Markets, Property Rights, and Air Pollution


I’ve gotten interested in Brink Lindsey’s project aimed at liberal/libertarian fusionism for the 21st century. But every time I read something from the Cato Institute on climate change, I can see that it’s going to be very hard to get this particular chicken to fly. For example, here’s Daniel Ikenson writing about some tensions inside the House Democratic caucus between greens and the Michigan delegation. It’s like a postcard from an alternate reality:

The Greens want to show the world that consideration of production costs and consumer demand is passé. It’s all about the product being made quietly and invisibly. Someone should remind them there were no latte stands in the Stone Age either.

Yes, that’s right. Henry Waxman, Nancy Pelosi, Barack Obama, etc. want to return the world economy to Stone Age conditions and/or force all productive activity to be done invisibly. Does Ikenson really think this? Does he realize that Pelosi is Speaker of the House of Representatives and Obama President of the United States? If I thought those people had beliefs so crazy, I’d be doing more than writing sarcastic blog posts.

In the real world, “the Greens” believe that the negative externalities associated with carbon dioxide emissions should be priced and limited in quantity.

It’s worth going back to first principles on markets, property rights, and air pollution. To have a functioning market, you need to have property rights. And property rights need to be defined in some way or other. This includes taking some view of the relationship between property rights and particulate emissions into the air. On one conceivable conception of property rights, the Sierra Club could buy up a field somewhere and then assert that its property rights over the field give it the right to exclude any form of air pollution from wafting into its field. On that definition of property rights, which is the one “the Greens” would favor if we really wanted Stone Age economic conditions, industrial production would swiftly become impossible. You couldn’t so much as warm yourself with a fire before neighbors were accusing you of tresspassing for depositing microscopic soot particles in their lawns.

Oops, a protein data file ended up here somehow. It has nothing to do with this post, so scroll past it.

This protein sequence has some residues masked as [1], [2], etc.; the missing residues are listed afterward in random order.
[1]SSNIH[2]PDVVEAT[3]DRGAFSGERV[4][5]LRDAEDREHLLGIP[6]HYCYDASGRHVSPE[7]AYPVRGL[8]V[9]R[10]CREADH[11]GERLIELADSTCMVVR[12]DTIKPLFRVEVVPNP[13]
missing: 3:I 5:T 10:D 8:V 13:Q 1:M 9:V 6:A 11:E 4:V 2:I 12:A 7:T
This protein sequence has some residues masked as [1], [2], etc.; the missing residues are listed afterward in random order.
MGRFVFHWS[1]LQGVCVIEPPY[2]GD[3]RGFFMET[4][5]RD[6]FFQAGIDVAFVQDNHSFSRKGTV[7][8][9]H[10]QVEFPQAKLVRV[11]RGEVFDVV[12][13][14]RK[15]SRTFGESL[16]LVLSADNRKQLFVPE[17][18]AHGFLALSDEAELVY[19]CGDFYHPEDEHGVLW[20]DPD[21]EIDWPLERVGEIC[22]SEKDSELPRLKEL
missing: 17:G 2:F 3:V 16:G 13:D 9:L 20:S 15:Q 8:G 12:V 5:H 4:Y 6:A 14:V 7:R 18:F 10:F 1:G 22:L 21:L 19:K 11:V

So obviously we don’t define the property rights that way.

Another way would be to say the air is just a kind of free-for-all. You just dump however much of whatever you want into it and forget about it. This is, needless to say, convenient for people who are producing a lot of pollution. But it’s not so convenient if there’s acid rain falling on your roof. Or if smog is wrecking your view. Or if you develop asthma as a result of poor air quality. Or, indeed, if your gets drowned in a flood or your fields go dry or your drinking water vanishes because of climate change. A third way is a find a middle ground. You’re allowed to emit some sulfur dioxide into the atmosphere so that industrial production can continue, but an unlimited amount so as to prevent the acid rain situation from getting out of control. The “green” proposal for carbon dioxide is essentially similar to this. It’s important, economically, that we allow there to be some carbon emissions. But it’s also important that we not have unlimited levels of greenhouse gases making the world hotter and hotter and hotter and hotter with all sorts of deleterious consequences for people’s lives.

There’s nothing intrinsic to the idea of free markets or property rights that forces anyone to adopt the “free for all” view. And there’s certainly nothing intrinsic to it that forces anyone to decide that adopting the third view is an obviously batty plot to destroy the world economy.